Swiss tobacco ad ban for children on course for historic victory, poll finds
The latest polling from Tamedia and 20 minuten has indicated a historic victory may be on the cards for the popular initiative to ban tobacco advertising where children are present. Other referendums have struggled to garner popular support, with the government’s media funding initiative on a knife-edge.
Majority support for Swiss tobacco ad ban
The third and final poll done by the Tamedia Group has shown a clear lead for supporters of the ban on tobacco advertising where children are present. Although support for the initiative has fallen in recent weeks, 55 percent of those surveyed said they would support the move.
If the ban is passed by Swiss citizens in the vote on February 13, it will become the 25th successful referendum since 1896 that was submitted by the general public. Typically, popular initiatives that do not have the support of the Swiss government do not succeed at referendum. If the initiative does pass, it will become the first public submission to be adopted since the vote to ban full-face coverings in March 2021.
Support for changing the stamp tax falters
While support for the tobacco ad ban remains strong, many of the government’s own initiatives are failing to sway voters. Support for the abolition of the stamp tax - a business tax levied on companies when raising capital - has increased by 5 percent, but still lags behind at only 35 percent support.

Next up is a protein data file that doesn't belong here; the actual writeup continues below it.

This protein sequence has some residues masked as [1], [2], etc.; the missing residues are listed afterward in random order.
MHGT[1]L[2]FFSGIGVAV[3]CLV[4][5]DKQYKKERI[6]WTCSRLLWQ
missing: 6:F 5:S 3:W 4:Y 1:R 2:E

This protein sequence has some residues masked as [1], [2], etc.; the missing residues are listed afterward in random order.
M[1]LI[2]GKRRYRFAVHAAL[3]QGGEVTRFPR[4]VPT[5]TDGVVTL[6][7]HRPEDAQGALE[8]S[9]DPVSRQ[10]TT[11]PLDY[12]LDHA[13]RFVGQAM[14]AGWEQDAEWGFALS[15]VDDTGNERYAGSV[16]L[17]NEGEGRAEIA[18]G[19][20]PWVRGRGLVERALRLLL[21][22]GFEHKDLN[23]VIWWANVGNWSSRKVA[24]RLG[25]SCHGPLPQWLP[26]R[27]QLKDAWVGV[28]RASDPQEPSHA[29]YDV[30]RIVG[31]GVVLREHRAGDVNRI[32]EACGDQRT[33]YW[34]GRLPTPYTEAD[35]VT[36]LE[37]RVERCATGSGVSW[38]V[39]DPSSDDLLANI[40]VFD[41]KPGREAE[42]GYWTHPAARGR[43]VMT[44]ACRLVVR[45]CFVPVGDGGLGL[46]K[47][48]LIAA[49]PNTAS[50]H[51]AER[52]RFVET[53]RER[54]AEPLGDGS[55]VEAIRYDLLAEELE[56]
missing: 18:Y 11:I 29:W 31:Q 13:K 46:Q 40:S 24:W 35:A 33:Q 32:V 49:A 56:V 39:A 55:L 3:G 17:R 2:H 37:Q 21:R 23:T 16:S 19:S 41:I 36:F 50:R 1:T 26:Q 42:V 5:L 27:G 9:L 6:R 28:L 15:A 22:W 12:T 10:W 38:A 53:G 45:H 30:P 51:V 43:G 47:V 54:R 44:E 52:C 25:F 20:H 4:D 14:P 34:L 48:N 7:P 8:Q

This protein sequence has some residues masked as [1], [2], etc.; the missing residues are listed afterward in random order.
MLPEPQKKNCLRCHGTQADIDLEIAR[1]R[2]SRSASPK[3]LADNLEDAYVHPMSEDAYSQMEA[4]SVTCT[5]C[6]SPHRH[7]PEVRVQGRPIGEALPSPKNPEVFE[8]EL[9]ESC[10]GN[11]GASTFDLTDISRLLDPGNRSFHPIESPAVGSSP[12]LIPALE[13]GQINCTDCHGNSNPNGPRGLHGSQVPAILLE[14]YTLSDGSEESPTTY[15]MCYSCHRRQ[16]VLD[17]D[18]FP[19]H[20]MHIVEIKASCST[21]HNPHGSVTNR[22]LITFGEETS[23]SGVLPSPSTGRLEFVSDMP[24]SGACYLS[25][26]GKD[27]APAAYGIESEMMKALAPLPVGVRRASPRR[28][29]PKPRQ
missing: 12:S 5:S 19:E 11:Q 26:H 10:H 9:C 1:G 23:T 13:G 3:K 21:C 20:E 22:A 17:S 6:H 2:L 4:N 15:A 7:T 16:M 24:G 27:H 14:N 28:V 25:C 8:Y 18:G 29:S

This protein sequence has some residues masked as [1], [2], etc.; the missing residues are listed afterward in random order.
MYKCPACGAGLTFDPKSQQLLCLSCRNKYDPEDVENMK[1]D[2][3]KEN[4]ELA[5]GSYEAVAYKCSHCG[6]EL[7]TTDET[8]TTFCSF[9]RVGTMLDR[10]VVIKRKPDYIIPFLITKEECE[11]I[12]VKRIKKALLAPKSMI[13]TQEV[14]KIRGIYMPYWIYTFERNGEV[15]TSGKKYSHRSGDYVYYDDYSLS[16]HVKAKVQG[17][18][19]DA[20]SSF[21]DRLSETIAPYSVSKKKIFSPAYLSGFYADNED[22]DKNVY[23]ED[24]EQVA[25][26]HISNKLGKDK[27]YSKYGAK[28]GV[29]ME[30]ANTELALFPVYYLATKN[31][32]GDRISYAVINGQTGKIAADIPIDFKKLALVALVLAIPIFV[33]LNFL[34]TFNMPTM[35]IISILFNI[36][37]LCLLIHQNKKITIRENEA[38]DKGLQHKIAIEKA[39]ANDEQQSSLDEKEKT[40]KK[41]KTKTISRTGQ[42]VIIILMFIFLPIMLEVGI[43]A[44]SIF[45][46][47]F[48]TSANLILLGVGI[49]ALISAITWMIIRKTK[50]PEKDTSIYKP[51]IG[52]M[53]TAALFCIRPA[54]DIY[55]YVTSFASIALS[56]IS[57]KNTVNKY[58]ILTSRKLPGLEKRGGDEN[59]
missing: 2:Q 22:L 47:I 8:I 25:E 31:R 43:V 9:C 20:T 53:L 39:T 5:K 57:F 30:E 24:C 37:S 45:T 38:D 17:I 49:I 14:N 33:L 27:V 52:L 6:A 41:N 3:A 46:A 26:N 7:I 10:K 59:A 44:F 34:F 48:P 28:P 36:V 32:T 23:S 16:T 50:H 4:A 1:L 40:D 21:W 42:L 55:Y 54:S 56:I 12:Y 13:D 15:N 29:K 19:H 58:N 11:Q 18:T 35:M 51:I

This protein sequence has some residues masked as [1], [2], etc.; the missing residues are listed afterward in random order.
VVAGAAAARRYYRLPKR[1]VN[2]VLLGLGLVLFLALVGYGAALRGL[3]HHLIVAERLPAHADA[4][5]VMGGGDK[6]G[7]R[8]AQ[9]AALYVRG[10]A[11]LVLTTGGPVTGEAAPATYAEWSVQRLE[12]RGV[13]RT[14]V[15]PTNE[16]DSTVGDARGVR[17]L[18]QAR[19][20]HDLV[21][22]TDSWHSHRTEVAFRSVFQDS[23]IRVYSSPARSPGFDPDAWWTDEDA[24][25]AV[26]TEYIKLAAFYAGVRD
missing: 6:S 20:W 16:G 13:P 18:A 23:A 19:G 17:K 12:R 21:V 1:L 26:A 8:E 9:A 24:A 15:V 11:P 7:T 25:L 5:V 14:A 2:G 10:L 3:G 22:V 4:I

Polling agency LeeWas gave the vote a 25 percent chance of being approved. The opponents of the referendum have campaigned on the idea that the change to capital gains would see the burden of taxation and pensions placed solely on workers in the long term, and according to polls, this strategy is working.
Media funding initiative in Switzerland on a knife-edge
The Swiss government has also grounds for concern in regard to its media funding initiative - the idea that regional print media should receive direct state funding so that they can continue to report local and regional news. Here, unlike other referendums, pollsters say that there is no clear trend on what the result will be.
Support for the referendum is hovering around 36 percent, with those who clearly reject the idea polling at 51 percent. While supporters have been building momentum, pollster Lucas Leemann advised them that they “don't need to chill the champagne." Overall, he gave the referendum a 36 percent chance of succeeding.
Ban on animal testing fails to garner popular support
Finally, the polling suggests that there is little support for the idea of banning all animal testing in Switzerland, along with banning the import of goods that have used animal testing in their production. Those against the referendum have swelled in number over the last few weeks, going from 61 to 80 percent against.
Only 14 percent of those surveyed said they would definitely vote yes. The vote was categorically rejected by the government, who worried that it would severely impact international companies in places like Basel, which use limited testing as part of Switzerland’s thriving pharmaceutical industry.
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